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Metadata Report for BODC Series Reference Number 84251

Metadata Summary

Data Description

Data Category CTD or STD cast
Instrument Type
Neil Brown MK3 CTD  CTD; water temperature sensor; salinity sensor; dissolved gas sensors
SeaTech transmissometer  transmissometers
Instrument Mounting research vessel
Originating Country United Kingdom
Originator -
Originating Organization Institute of Oceanographic Sciences Wormley Laboratory (now National Oceanography Centre, Southampton)
Processing Status banked
Online delivery of data Download available - Ocean Data View (ODV) format
Project(s) -

Data Identifiers

Originator's Identifier CTD15034
BODC Series Reference 84251

Time Co-ordinates(UT)

Start Time (yyyy-mm-dd hh:mm) 1987-05-24 08:42
End Time (yyyy-mm-dd hh:mm) -
Nominal Cycle Interval 5.0 decibars

Spatial Co-ordinates

Latitude 62.20660 N ( 62° 12.4' N )
Longitude 2.56000 W ( 2° 33.6' W )
Positional Uncertainty 0.1 to 0.5 n.miles
Minimum Sensor or Sampling Depth 2.48 m
Maximum Sensor or Sampling Depth 1694.04 m
Minimum Sensor or Sampling Height 17.96 m
Maximum Sensor or Sampling Height 1709.52 m
Sea Floor Depth 1712.0 m
Sea Floor Depth Source -
Sensor or Sampling Distribution Variable common depth - All sensors are grouped effectively at the same depth, but this depth varies significantly during the series
Sensor or Sampling Depth Datum Instantaneous - Depth measured below water line or instantaneous water body surface
Sea Floor Depth Datum Instantaneous - Depth measured below water line or instantaneous water body surface


BODC CODERankUnitsTitle
PPOPPR011PercentPotential transmittance (red light wavelength) per unit length of the water body by red light transmissometer and correction to a path length of 1m and for seawater compressibility
PRESPR011DecibarsPressure (spatial coordinate) exerted by the water body by profiling pressure sensor and correction to read zero at sea level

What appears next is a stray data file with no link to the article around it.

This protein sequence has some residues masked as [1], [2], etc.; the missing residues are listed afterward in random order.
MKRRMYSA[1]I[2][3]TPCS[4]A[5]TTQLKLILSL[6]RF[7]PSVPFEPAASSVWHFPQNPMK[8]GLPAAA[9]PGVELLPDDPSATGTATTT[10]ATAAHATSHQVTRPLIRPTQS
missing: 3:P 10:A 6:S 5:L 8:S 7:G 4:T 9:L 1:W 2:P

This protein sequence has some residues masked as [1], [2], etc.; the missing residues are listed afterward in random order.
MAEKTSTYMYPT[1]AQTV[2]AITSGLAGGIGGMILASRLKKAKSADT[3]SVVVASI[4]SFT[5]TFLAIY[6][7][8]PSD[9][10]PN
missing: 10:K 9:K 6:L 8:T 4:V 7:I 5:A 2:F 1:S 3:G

PSALPR011DimensionlessPractical salinity of the water body by conductivity cell and computation using UNESCO 1983 algorithm
TEMPST011Degrees CelsiusTemperature of the water body by CTD or STD

Definition of Rank

  • Rank 1 is a one-dimensional parameter
  • Rank 2 is a two-dimensional parameter
  • Rank 0 is a one-dimensional parameter describing the second dimension of a two-dimensional parameter (e.g. bin depths for moored ADCP data)

Problem Reports

No Problem Report Found in the Database

Data Access Policy

Public domain data

These data have no specific confidentiality restrictions for users. However, users must acknowledge data sources as it is not ethical to publish data without proper attribution. Any publication or other output resulting from usage of the data should include an acknowledgment.

The recommended acknowledgment is

"This study uses data from the data source/organisation/programme, provided by the British Oceanographic Data Centre and funded by the funding body."

Narrative Documents

Neil Brown MK3 CTD

The Neil Brown MK3 conductivity-temperature-depth (CTD) profiler consists of an integral unit containing pressure, temperature and conductivity sensors with an optional dissolved oxygen sensor in a pressure-hardened casing. The most widely used variant in the 1980s and 1990s was the MK3B. An upgrade to this, the MK3C, was developed to meet the requirements of the WOCE project.

The MK3C includes a low hysteresis, titanium strain gauge pressure transducer. The transducer temperature is measured separately, allowing correction for the effects of temperature on pressure measurements. The MK3C conductivity cell features a free flow, internal field design that eliminates ducted pumping and is not affected by external metallic objects such as guard cages and external sensors.

Additional optional sensors include pH and a pressure-temperature fluorometer. The instrument is no longer in production, but is supported (repair and calibration) by General Oceanics.